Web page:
This past year a new bicycle rack design began landing on Toronto streets. You’ll find these racks in the bicycle shelter at the St. Clair West TTC subway stop and scattered around the Evergreen Brick Works awaiting permanent installation.

Made by Peak Racks, a San Luis Obispo based company, I really like how these racks separate locked bicycles keeping them from scraping against each other. Their staggered “up and down” design is to allow for a more efficient use of space and the thin, but sturdy, metal contact points make using smaller u-locks far easier than with post and ring bicycle racks.

The racks are made from recycled materials and I look forward to seeing more of these across the city.

Learn more at Peak Racks.

Winter Bicycle Riding Tips From The UK

Bike By

While we’ve really only experienced a few days of winter-ish temperatures here in Toronto we all know that snow and constant cold are right around the corner.

Whether this is your first or your fiftieth winter on your bicycle this article from the Guardian offers up some excellent winter cycling tips that are applicable to Toronto as well:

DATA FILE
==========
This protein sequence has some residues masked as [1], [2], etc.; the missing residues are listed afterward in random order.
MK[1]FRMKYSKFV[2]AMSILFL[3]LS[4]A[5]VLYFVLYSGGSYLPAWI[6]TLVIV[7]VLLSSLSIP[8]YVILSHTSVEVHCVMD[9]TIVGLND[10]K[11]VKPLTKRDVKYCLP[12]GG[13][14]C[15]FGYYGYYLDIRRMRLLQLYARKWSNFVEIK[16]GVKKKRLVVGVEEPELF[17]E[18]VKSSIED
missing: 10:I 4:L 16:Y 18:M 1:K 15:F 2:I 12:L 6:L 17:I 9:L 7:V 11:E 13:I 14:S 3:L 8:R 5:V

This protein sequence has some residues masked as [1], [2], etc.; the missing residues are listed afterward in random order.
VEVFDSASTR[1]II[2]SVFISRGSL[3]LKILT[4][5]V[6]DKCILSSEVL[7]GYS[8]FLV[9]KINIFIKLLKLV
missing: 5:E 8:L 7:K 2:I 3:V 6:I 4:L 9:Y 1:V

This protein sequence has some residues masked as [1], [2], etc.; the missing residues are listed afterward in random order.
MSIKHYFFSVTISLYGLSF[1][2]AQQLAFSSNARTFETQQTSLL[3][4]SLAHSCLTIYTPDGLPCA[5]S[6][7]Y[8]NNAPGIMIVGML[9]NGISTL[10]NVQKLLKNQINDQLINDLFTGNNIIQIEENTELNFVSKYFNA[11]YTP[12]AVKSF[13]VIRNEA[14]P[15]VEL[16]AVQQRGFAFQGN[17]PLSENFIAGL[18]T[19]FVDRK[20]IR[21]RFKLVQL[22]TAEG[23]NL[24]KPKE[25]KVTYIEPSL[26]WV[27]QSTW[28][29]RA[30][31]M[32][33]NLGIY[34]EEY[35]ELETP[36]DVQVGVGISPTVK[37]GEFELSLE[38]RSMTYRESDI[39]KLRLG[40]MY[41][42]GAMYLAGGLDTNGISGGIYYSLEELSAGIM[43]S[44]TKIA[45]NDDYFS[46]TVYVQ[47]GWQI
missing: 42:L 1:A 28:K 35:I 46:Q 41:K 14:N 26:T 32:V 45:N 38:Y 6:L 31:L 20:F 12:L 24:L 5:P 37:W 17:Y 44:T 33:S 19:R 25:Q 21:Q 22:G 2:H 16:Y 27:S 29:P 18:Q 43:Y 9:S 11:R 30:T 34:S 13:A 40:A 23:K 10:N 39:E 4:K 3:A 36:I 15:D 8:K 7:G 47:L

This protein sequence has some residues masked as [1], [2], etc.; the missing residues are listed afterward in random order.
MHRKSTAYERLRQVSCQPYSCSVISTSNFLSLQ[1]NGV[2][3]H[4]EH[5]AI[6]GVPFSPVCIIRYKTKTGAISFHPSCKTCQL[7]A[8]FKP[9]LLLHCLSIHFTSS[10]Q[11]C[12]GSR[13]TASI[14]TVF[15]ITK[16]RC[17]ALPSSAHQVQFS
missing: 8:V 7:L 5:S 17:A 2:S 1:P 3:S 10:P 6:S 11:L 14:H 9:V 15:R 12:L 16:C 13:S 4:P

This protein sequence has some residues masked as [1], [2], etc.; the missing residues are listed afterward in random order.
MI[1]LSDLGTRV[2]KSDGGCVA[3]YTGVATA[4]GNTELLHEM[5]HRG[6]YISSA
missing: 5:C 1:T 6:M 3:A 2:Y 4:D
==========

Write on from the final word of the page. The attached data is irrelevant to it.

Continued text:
• It’s natural, when you’re a bit anxious about conditions, to ride leaning forward and tense, with your hands on the brakes. But try to relax the hands and arms, and keep your weight back.

• As in any slippery conditions (such as very wet roads), do your braking early and as much as possible in a straight line. Definitely only use the front brake in this way; otherwise, use the back brake more. And you can also use the back brake to test the amount of adhesion you have.

• Try to steer “with your hips” rather than your hands: in other words, make directional changes progressively and with your whole mass on the bike, rather than by sudden sharp steering inputs at the handlebars.

• As snow gets grooved by car tyres and refreezes, you can encounter rutted tracks and momentary “tramlining” effects. Deal with this by allowing the front wheel of the bike to go where it wants; again, keep your weight back, stay relaxed and don’t be too ambitious about your speed.

• Mostly, on British roads, the snow is cleared or turns to slush quickly, but beware of transitions from snowy side streets to clear roads: this is where you’re most likely to encounter ice or tricky ruts.

Read the full article here: Tips on how to cycle in snow

GI Joe BMXer photo by LexnGer

Mikael Colville-Andersen on Cycling at TEDx Copenhagen

Mikael Colville-Andersen of Copenhagen Cycle Chic and Copenhagenize